Things You'll Need
- Freezer paper
- Large 45-degree right triangle
- Utility knife
Designing your own quilt block allows you to choose everything from the pattern to the print and texture of the fabric. If you choose to create a design based on historic patterns, the International Quilt Study Center (see References) suggests trying pinwheel, log cabin, square in a square, fan, and wild goose chase layouts. You don't need to limit your quilt block design to historic forms; you can also create layouts inspired by contemporary design elements. Follow the guidelines below to design your own quilt block.
Choose the major design elements. If you want to create a geometric design based on historic quilts, you'll probably draft your pattern within four patch or nine patch blocks. These blocks contain a grid made from four or nine squares.
If you want to create a contemporary quilt design that doesn't adhere to a traditional grid pattern, simply make a rough sketch of your design.
Choose your quilt block's size. Before creating your patchwork pieces, you'll need to determine how big you want your finished quilt block to be. The dimensions you choose will effect the size of each patchwork element. Using a large 45-degree right triangle as your guide, draw an outline of your block on the paper side of freezer paper and cut it out.
Draft your design using the block outline as your guide. If you are creating a geometric design based on historic quilt patterns, first draw your grid. For a four-patch grid, fold your freezer paper block into halves. If you want to create a pattern based on a nine-patch grid, use the template available on the Whitman Mission National Historic Site's web page (see References). Once you have a grid you can divide it into different patchwork pieces. The Whitman Mission web page suggests making an x or drawing a diagonal line through grid blocks to create patterns based on triangles.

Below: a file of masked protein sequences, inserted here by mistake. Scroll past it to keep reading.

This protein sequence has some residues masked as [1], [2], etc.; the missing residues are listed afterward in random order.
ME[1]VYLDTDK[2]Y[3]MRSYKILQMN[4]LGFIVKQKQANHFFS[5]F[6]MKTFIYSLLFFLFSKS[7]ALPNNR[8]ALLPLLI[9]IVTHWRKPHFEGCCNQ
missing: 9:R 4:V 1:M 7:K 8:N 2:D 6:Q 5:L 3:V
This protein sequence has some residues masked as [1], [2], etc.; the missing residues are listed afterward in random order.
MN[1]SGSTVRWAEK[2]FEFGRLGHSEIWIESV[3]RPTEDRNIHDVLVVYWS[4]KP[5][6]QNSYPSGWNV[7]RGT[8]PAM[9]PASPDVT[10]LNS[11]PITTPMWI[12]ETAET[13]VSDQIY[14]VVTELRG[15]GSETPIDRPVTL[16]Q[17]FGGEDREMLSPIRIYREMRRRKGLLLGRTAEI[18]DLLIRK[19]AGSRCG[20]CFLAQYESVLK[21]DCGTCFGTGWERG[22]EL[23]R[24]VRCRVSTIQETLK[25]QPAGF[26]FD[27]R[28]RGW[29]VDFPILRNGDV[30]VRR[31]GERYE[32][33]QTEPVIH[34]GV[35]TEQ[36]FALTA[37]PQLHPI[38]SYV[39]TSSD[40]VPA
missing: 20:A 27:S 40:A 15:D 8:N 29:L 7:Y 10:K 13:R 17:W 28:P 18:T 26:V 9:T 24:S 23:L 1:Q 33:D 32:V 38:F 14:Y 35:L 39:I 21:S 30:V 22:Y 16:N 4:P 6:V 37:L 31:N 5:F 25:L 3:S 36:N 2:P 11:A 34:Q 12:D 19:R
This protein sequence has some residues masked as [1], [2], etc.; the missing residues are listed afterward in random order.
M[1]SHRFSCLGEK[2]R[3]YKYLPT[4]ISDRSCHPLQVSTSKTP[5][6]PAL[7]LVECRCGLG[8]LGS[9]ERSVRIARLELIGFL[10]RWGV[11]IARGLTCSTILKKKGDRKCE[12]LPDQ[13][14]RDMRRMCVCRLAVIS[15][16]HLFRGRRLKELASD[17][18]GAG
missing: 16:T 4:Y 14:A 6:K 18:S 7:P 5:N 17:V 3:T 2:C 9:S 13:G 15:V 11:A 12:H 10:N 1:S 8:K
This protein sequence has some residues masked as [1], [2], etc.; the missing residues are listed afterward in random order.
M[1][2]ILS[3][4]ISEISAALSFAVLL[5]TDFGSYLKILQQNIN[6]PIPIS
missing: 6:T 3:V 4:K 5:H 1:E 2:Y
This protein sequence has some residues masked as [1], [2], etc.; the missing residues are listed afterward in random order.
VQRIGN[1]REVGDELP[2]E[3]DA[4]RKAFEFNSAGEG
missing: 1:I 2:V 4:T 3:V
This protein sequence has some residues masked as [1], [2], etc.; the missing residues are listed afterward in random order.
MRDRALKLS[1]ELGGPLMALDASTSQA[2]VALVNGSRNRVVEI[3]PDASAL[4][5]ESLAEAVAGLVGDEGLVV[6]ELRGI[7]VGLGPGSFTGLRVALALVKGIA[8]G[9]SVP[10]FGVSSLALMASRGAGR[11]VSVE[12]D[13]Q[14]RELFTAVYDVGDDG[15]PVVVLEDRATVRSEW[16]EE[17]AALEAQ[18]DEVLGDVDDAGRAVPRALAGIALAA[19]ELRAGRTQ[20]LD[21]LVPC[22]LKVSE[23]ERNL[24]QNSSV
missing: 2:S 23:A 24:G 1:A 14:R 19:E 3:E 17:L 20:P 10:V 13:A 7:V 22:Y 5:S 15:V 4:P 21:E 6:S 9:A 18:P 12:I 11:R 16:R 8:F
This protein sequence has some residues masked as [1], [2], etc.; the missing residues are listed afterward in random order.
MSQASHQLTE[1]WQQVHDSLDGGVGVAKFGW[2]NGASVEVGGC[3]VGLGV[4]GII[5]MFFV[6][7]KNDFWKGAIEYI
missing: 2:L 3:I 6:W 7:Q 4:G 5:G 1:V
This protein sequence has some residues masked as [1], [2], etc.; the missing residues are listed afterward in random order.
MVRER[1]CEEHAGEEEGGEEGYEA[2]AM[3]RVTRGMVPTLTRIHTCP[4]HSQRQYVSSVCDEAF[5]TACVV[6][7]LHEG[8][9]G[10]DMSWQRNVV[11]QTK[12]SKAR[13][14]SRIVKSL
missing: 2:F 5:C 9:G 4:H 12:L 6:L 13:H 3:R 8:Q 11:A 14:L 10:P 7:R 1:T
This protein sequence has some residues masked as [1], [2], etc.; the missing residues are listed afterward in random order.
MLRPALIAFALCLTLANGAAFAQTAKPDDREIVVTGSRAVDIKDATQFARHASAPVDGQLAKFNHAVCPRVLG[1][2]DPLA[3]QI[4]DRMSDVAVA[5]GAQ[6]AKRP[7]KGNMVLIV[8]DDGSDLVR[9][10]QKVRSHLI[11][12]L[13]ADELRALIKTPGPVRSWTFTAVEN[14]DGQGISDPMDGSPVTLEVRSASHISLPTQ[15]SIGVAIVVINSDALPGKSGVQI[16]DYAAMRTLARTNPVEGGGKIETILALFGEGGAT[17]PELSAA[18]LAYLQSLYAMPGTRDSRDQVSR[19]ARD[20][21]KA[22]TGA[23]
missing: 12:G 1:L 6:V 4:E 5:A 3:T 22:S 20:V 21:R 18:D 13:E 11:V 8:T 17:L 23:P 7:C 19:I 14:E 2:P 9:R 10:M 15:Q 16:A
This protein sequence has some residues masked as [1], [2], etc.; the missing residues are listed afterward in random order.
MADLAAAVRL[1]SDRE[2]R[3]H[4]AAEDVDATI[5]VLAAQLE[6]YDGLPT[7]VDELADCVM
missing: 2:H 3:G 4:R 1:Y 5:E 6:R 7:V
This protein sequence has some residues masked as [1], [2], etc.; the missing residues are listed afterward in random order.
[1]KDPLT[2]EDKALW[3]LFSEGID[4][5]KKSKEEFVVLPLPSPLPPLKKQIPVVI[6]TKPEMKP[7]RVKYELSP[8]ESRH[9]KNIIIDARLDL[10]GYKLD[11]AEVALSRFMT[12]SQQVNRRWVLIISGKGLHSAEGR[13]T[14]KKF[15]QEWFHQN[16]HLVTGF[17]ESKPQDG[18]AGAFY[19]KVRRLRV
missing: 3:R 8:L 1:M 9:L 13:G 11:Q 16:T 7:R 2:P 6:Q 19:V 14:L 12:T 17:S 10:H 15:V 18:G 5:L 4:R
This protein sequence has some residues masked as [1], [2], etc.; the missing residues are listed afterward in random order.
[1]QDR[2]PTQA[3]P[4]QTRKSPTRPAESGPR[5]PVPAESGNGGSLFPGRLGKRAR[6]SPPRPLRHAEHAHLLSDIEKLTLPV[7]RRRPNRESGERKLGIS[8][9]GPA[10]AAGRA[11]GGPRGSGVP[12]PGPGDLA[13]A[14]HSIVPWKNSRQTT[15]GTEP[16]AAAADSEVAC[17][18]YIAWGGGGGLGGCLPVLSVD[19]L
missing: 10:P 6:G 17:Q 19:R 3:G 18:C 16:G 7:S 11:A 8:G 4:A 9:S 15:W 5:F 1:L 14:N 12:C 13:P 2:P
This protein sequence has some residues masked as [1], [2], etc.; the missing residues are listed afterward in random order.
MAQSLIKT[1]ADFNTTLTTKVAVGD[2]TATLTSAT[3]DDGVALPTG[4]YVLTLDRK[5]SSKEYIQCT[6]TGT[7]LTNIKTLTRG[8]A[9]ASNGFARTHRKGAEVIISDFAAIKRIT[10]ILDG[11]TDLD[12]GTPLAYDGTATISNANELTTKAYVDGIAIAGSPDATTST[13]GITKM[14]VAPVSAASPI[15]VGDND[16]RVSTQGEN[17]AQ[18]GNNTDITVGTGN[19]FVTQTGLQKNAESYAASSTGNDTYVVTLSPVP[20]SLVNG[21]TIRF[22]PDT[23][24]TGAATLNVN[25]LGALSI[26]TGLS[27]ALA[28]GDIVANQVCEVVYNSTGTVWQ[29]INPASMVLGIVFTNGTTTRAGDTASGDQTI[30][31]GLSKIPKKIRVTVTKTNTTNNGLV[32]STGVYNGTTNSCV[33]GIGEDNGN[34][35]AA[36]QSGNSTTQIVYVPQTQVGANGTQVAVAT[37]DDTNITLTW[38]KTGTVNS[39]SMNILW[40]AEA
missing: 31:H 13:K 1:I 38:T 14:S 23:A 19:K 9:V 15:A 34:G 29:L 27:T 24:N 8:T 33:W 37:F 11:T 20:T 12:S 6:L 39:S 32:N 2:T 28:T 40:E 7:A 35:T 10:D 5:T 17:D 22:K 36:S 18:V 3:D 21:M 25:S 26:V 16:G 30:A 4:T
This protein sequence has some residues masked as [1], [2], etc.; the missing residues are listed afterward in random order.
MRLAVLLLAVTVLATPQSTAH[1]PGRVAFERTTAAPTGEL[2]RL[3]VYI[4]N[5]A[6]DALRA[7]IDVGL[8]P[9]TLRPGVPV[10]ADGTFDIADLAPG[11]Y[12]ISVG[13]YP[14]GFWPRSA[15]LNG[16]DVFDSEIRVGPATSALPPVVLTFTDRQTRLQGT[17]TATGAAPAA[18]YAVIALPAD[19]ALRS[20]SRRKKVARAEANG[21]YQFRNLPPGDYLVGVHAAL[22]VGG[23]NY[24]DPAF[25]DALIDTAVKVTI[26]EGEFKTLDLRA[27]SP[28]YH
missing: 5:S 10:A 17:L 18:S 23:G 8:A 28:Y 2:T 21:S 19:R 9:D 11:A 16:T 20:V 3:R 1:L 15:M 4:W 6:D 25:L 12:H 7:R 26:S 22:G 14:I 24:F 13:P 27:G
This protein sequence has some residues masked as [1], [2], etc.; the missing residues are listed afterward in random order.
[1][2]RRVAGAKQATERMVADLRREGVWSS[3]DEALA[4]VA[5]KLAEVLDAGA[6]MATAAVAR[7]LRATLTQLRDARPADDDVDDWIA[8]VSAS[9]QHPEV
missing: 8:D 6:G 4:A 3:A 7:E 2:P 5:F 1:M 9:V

Many quilt designs won't work within the confines of a grid; this is especially true for designs that incorporate curved edges. The Indie House blog suggests drawing these kinds of designs on freezer paper and labeling each piece. Even if you're designing from a grid, you should label everything.
Cut out your pattern pieces. Using sharp scissors or a ruler and utility knife, cut along your design's outlines.
Choose your fabrics. You can choose your fabrics at any point in the design process, but it may be easier to envision the finished piece once you've designed your quilt block. Use printed fabrics sparingly. For the most stunning visual effect, printed fabrics should complement solid or slightly variegated colors. Too many prints can bury the design you worked so hard to draft.
Cut your fabric pieces. Iron the waxy side of your pattern pieces to your fabric's back side. With a pencil and ruler, draw 1/4-inch seam allowances around each piece. Indie Home advises you not to add 1/4-inch to the outer side of pieces that will make up the edge of your quilt block.